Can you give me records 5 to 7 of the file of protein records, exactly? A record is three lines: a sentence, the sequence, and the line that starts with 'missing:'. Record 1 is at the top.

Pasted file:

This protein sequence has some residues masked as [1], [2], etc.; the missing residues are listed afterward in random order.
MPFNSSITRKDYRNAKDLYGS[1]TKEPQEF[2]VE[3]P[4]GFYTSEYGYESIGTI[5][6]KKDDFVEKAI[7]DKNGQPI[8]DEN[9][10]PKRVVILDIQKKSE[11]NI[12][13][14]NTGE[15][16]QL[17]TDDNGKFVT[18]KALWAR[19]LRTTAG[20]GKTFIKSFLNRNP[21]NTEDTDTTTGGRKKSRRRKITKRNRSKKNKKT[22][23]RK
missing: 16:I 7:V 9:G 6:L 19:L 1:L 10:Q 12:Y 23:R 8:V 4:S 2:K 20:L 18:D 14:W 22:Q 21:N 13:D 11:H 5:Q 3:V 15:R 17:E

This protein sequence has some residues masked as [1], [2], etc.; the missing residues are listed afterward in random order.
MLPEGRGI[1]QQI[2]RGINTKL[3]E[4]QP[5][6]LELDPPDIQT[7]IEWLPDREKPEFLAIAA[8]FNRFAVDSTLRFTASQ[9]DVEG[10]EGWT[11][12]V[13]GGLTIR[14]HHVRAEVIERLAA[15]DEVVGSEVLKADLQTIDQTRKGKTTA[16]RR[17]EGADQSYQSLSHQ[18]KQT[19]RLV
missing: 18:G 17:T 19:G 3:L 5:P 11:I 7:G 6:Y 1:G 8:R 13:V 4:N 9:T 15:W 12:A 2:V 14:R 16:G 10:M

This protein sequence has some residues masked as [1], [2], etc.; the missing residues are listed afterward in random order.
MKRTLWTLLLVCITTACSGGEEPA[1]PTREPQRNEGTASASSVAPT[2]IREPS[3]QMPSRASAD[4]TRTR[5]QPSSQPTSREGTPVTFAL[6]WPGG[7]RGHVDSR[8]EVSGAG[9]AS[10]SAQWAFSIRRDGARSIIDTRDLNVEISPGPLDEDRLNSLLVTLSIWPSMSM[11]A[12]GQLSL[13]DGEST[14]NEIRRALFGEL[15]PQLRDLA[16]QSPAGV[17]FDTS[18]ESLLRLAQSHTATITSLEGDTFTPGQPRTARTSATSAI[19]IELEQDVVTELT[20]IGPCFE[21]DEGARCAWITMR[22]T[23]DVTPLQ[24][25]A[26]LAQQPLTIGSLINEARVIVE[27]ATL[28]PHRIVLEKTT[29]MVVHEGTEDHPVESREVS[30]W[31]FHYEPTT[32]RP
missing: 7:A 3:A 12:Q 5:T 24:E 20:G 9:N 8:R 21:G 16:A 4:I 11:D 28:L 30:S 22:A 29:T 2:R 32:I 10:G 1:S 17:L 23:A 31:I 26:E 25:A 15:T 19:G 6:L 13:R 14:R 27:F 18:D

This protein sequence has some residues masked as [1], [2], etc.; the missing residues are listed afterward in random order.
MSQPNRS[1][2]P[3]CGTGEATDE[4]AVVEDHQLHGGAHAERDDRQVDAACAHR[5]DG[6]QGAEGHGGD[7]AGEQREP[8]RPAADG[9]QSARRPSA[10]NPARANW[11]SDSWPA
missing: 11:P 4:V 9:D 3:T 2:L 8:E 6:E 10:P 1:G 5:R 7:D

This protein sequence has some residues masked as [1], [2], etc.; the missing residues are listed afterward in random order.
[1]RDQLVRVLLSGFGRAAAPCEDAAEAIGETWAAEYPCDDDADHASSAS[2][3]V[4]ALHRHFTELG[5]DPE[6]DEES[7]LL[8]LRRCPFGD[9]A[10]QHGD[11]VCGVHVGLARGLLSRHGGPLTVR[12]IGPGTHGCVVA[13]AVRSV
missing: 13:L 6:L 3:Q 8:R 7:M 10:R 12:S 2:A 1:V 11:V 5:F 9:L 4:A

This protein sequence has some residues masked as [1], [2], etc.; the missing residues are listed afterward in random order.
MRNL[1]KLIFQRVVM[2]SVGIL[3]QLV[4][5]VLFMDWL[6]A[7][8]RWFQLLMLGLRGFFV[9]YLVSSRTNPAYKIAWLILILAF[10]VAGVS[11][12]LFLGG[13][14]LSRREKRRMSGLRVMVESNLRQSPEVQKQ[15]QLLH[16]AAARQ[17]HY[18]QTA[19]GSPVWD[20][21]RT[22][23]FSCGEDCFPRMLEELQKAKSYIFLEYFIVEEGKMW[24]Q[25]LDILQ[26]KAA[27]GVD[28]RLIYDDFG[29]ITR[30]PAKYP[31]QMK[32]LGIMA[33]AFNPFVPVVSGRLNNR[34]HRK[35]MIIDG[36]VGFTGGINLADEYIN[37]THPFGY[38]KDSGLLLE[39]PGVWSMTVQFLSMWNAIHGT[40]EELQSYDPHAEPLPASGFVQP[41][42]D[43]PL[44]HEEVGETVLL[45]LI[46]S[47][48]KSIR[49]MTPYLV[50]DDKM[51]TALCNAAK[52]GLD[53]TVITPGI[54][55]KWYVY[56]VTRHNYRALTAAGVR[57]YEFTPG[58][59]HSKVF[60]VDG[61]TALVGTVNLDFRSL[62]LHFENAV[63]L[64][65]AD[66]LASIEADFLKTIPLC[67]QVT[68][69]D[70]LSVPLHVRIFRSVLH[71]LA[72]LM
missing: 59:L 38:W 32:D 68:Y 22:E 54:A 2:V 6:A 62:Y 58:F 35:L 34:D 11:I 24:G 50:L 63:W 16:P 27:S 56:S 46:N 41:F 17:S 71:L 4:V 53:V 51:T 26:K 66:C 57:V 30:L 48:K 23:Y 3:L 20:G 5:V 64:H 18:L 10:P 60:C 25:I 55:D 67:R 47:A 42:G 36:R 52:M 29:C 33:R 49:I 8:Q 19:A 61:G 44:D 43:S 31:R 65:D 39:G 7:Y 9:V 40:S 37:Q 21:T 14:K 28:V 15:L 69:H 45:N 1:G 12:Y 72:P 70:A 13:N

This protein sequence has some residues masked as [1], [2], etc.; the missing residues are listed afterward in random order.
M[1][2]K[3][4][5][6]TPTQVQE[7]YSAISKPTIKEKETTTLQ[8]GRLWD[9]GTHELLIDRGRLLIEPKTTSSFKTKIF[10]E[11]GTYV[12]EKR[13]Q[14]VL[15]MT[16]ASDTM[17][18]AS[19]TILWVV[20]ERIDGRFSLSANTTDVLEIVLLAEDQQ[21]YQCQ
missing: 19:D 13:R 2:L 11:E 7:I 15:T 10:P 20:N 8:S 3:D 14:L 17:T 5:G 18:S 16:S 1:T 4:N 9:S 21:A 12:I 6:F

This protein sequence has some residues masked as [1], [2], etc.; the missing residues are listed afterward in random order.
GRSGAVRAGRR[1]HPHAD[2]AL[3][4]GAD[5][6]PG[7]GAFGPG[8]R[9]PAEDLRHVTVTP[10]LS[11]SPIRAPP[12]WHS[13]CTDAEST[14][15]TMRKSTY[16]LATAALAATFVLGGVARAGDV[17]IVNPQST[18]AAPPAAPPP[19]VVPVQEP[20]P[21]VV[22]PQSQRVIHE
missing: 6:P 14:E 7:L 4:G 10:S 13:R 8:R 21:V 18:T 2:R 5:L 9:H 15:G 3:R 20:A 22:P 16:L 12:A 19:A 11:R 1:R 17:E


This protein sequence has some residues masked as [1], [2], etc.; the missing residues are listed afterward in random order.
[1]RDQLVRVLLSGFGRAAAPCEDAAEAIGETWAAEYPCDDDADHASSAS[2][3]V[4]ALHRHFTELG[5]DPE[6]DEES[7]LL[8]LRRCPFGD[9]A[10]QHGD[11]VCGVHVGLARGLLSRHGGPLTVR[12]IGPGTHGCVVA[13]AVRSV
missing: 13:L 6:L 3:Q 8:R 7:M 10:R 12:S 2:A 1:V 11:V 5:F 9:L 4:A

This protein sequence has some residues masked as [1], [2], etc.; the missing residues are listed afterward in random order.
MRNL[1]KLIFQRVVM[2]SVGIL[3]QLV[4][5]VLFMDWL[6]A[7][8]RWFQLLMLGLRGFFV[9]YLVSSRTNPAYKIAWLILILAF[10]VAGVS[11][12]LFLGG[13][14]LSRREKRRMSGLRVMVESNLRQSPEVQKQ[15]QLLH[16]AAARQ[17]HY[18]QTA[19]GSPVWD[20][21]RT[22][23]FSCGEDCFPRMLEELQKAKSYIFLEYFIVEEGKMW[24]Q[25]LDILQ[26]KAA[27]GVD[28]RLIYDDFG[29]ITR[30]PAKYP[31]QMK[32]LGIMA[33]AFNPFVPVVSGRLNNR[34]HRK[35]MIIDG[36]VGFTGGINLADEYIN[37]THPFGY[38]KDSGLLLE[39]PGVWSMTVQFLSMWNAIHGT[40]EELQSYDPHAEPLPASGFVQP[41][42]D[43]PL[44]HEEVGETVLL[45]LI[46]S[47][48]KSIR[49]MTPYLV[50]DDKM[51]TALCNAAK[52]GLD[53]TVITPGI[54][55]KWYVY[56]VTRHNYRALTAAGVR[57]YEFTPG[58][59]HSKVF[60]VDG[61]TALVGTVNLDFRSL[62]LHFENAV[63]L[64][65]AD[66]LASIEADFLKTIPLC[67]QVT[68][69]D[70]LSVPLHVRIFRSVLH[71]LA[72]LM
missing: 59:L 38:W 32:D 68:Y 22:E 54:A 2:V 6:A 62:Y 58:F 35:L 34:D 11:I 24:G 50:L 63:W 16:P 27:S 56:S 46:N 41:F 17:S 71:L 4:V 53:V 51:T 26:K 66:C 57:V 30:L 48:K 23:Y 3:L 20:G 5:V 64:H 18:L 10:P 60:C 25:I 55:D 67:R 47:A 42:G 36:R 52:M 29:C 33:R 49:I 8:Q 19:A 61:G 44:D 43:S 31:R 65:D 39:G 7:Y 9:V 40:S 37:Q 21:T 14:K 28:V 15:L 69:H 45:N 1:G 12:Y 72:P 70:A 13:N

This protein sequence has some residues masked as [1], [2], etc.; the missing residues are listed afterward in random order.
M[1][2]K[3][4][5][6]TPTQVQE[7]YSAISKPTIKEKETTTLQ[8]GRLWD[9]GTHELLIDRGRLLIEPKTTSSFKTKIF[10]E[11]GTYV[12]EKR[13]Q[14]VL[15]MT[16]ASDTM[17][18]AS[19]TILWVV[20]ERIDGRFSLSANTTDVLEIVLLAEDQQ[21]YQCQ
missing: 19:D 13:R 2:L 11:E 7:I 15:T 10:P 20:N 8:S 3:D 14:L 17:T 5:G 18:S 16:S 1:T 4:N 9:S 21:A 12:I 6:F